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Head to head: No apology can trump the validity behind Kathy Griffin’s dismissal

Editor’s Note: All opinion section content reflects the views of the individual author only and does not represent a stance taken by the Collegian or its editorial board.

This is a “Head to Head” column. Read the opposing viewpoint here.


On May 31st, CNN declared that Kathy Griffin, one of the long-time hosts of its New Years’ Eve program, will no longer be employed at the network. The news came following Griffins released controversial photos in which she held a fake, decapitated head resembling Donald Trump.

Although the network’s actions have sparked backlash, which have been deemed ot harsh by certain viewers, I believe CNN’s firing of Griffin is valid for numerous reasons. Griffin nonverbally threatened to harm the president. She negatively impacted the wellbeing of persons besides Trump. Perhaps most importantly, this is not the first instance of inconsiderate behavior on Griffin’s part.

Let me preface this all by saying that I do not support Trump’s presidency or even necessarily like him as a person. However, I do value the constitution and laws of the U.S.. With this in mind, when assessing whether Griffin’s firing was grounded, one must address the glaring fact that threatening to harm the president (or even a member of his staff) is illegal.

Indeed, according to Title 18 of the U.S. Code, section 871, an individual who makes a verbal or written threat against the leader of the free world has committed a class E felony. Griffin’s photo does not technically constitute a verbal or written threat, but as the adage goes, a picture is worth a thousand words. Griffin’s social media post certainly could be interpreted as a menacing visual statement.

Unfortunately, malicious remarks against president are nothing new. According to the Secret Service, the number of threats received per month by Trump thus far has not differed from the quantity of threats received by former presidents Barack Obama and George W. Bush during their months in office. But what sets apart this photo stunt is its extremely high publicity and celebrity affiliation. Griffin is a public figure with an enormous influence, and what she says and does is seen by millions. It seems this is why her controversial photo has been deemed so serious: other threats simply don’t receive the same amount of media coverage.

Next, one must consider not just how Griffin’s photo affected the “Head” honcho himself, but others who are a part of his life or look to him as an authority figure.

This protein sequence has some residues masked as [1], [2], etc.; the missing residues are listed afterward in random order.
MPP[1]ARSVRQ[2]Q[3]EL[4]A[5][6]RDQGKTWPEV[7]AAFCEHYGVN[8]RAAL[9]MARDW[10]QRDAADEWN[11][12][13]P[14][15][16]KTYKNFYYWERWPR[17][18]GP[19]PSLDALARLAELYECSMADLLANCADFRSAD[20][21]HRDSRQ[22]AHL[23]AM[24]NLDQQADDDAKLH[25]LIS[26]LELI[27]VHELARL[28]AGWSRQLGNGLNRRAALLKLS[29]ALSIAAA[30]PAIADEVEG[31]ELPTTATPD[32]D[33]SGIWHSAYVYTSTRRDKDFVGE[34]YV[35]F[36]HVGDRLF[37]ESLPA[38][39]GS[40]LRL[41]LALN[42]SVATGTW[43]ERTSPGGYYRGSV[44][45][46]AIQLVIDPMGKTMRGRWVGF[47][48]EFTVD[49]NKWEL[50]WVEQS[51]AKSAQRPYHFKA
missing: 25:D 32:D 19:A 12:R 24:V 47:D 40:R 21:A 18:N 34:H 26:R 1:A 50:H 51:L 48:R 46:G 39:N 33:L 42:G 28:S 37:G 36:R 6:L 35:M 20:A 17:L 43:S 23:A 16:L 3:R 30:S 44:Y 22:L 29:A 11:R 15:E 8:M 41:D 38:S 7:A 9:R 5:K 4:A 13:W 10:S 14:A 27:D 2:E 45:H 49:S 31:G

The President tweeted about how the disturbing photo has given both him and his family, including his 11-year-old son Barron, a “hard time.”

In a press conference Griffin expressed that it was never her intention to hurt a child. While this is a nice sentiment, as an adult, she should understand that her actions have consequences. Given that anyone can see social media postings, Griffin could have surmised the likelihood that Barron and other American children who may look to the President as a role model are exposed to publicity surrounding the figure. In the information age, nothing posted online is private or temporary. Hence, Griffin’s choice to spread such a perturbing photo was a truly ill-made decision.

Lastly, this is not Griffin’s first case of offensive behavior. For the majority of her career, she has been known for saying and doing controversial things. From a 2007 Emmy award acceptance speech in which she tactlessly denied any gratitude towards a higher power, to coarsely titled comedy specials (e.g. She’ll Cut a Bitch), to her Bravo! series My Life on the D-List, Griffin has made a name for herself as an outspoken—and often overly blunt—comic.


Overall, this photo scandal should be seen not as a solo incident, but as the straw that broke the camel’s back. If Griffin had had no prior offenses, I could see her being let off by CNN with a warning. However, given her long history of tasteless humor, this “joke” was the tipping point where Griffin crossed over from poor comedy into unforgivable jest.

Lauren Willson can be reached at letters@collegian and online at @LaurenKealani

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